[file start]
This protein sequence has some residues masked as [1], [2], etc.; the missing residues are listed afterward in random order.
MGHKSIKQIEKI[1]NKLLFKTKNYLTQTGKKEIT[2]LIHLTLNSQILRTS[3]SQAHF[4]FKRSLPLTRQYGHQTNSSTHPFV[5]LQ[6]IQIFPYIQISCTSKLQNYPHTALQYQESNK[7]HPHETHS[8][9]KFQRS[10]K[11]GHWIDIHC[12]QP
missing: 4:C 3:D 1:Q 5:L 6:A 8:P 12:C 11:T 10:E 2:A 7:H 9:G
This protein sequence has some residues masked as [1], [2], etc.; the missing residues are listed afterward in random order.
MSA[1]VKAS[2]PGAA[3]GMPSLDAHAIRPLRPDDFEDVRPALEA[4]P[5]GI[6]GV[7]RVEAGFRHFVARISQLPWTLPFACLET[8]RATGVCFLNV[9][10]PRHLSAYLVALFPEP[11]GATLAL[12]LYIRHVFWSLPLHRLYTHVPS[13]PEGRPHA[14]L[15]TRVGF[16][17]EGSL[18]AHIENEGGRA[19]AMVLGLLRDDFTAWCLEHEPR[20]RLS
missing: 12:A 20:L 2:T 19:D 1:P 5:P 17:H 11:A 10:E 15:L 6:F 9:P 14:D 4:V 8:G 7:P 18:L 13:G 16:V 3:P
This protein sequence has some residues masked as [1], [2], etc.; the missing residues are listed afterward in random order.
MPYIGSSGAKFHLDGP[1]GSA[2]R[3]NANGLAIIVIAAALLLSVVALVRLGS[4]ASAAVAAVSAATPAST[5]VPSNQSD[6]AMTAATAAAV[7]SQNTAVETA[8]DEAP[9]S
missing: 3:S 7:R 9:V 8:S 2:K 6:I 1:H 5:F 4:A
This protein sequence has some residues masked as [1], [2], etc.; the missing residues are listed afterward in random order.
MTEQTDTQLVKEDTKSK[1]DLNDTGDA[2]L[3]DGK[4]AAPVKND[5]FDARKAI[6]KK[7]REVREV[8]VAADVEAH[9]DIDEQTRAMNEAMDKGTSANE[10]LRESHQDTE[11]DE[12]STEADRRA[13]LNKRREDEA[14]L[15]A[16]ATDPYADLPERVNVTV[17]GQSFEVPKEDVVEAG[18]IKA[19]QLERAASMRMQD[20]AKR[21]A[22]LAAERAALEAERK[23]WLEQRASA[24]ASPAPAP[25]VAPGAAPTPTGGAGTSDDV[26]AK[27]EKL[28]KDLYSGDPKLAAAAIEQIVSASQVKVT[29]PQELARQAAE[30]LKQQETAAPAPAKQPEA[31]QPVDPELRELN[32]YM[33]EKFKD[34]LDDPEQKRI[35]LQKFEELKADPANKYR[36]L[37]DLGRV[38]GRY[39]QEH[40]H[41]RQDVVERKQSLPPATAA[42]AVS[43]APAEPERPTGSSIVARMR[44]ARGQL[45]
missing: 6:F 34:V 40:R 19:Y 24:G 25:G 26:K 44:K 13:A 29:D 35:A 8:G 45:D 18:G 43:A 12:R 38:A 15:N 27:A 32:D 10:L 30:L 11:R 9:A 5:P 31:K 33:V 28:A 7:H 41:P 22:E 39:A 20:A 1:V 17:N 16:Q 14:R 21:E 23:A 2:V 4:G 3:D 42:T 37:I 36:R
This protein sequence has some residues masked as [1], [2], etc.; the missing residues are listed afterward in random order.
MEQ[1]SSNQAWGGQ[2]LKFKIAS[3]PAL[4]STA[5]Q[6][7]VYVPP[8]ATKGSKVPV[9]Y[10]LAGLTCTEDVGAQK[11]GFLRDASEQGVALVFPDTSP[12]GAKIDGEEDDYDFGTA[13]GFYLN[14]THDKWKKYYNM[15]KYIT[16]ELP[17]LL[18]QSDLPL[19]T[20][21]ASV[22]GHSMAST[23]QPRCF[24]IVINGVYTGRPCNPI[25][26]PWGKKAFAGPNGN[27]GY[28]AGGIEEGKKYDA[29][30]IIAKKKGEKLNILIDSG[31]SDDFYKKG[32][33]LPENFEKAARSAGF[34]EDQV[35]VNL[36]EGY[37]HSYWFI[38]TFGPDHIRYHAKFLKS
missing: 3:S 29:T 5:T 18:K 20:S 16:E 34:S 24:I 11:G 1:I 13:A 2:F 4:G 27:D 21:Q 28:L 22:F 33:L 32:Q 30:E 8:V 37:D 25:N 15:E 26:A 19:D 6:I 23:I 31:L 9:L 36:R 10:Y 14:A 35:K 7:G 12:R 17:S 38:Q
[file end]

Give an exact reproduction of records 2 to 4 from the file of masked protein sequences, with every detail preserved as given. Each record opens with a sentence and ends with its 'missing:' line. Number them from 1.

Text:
This protein sequence has some residues masked as [1], [2], etc.; the missing residues are listed afterward in random order.
MSA[1]VKAS[2]PGAA[3]GMPSLDAHAIRPLRPDDFEDVRPALEA[4]P[5]GI[6]GV[7]RVEAGFRHFVARISQLPWTLPFACLET[8]RATGVCFLNV[9][10]PRHLSAYLVALFPEP[11]GATLAL[12]LYIRHVFWSLPLHRLYTHVPS[13]PEGRPHA[14]L[15]TRVGF[16][17]EGSL[18]AHIENEGGRA[19]AMVLGLLRDDFTAWCLEHEPR[20]RLS
missing: 12:A 20:L 2:T 19:D 1:P 5:P 17:H 11:A 10:E 15:L 6:F 9:P 14:D 4:V 8:G 7:P 18:L 13:G 16:V 3:P
This protein sequence has some residues masked as [1], [2], etc.; the missing residues are listed afterward in random order.
MPYIGSSGAKFHLDGP[1]GSA[2]R[3]NANGLAIIVIAAALLLSVVALVRLGS[4]ASAAVAAVSAATPAST[5]VPSNQSD[6]AMTAATAAAV[7]SQNTAVETA[8]DEAP[9]S
missing: 3:S 7:R 9:V 8:S 2:K 6:I 1:H 5:F 4:A
This protein sequence has some residues masked as [1], [2], etc.; the missing residues are listed afterward in random order.
MTEQTDTQLVKEDTKSK[1]DLNDTGDA[2]L[3]DGK[4]AAPVKND[5]FDARKAI[6]KK[7]REVREV[8]VAADVEAH[9]DIDEQTRAMNEAMDKGTSANE[10]LRESHQDTE[11]DE[12]STEADRRA[13]LNKRREDEA[14]L[15]A[16]ATDPYADLPERVNVTV[17]GQSFEVPKEDVVEAG[18]IKA[19]QLERAASMRMQD[20]AKR[21]A[22]LAAERAALEAERK[23]WLEQRASA[24]ASPAPAP[25]VAPGAAPTPTGGAGTSDDV[26]AK[27]EKL[28]KDLYSGDPKLAAAAIEQIVSASQVKVT[29]PQELARQAAE[30]LKQQETAAPAPAKQPEA[31]QPVDPELRELN[32]YM[33]EKFKD[34]LDDPEQKRI[35]LQKFEELKADPANKYR[36]L[37]DLGRV[38]GRY[39]QEH[40]H[41]RQDVVERKQSLPPATAA[42]AVS[43]APAEPERPTGSSIVARMR[44]ARGQL[45]
missing: 6:F 34:V 40:R 19:Y 24:G 25:G 26:K 44:K 13:A 29:D 35:A 8:G 45:D 18:G 43:A 12:R 38:A 15:N 27:A 32:D 10:L 30:L 11:R 9:A 5:P 31:K 33:V 28:A 7:H 41:P 22:E 39:A 20:A 1:V 17:N 16:Q 14:R 21:E 23:A 2:V 4:G 3:D 42:T 37:I 36:R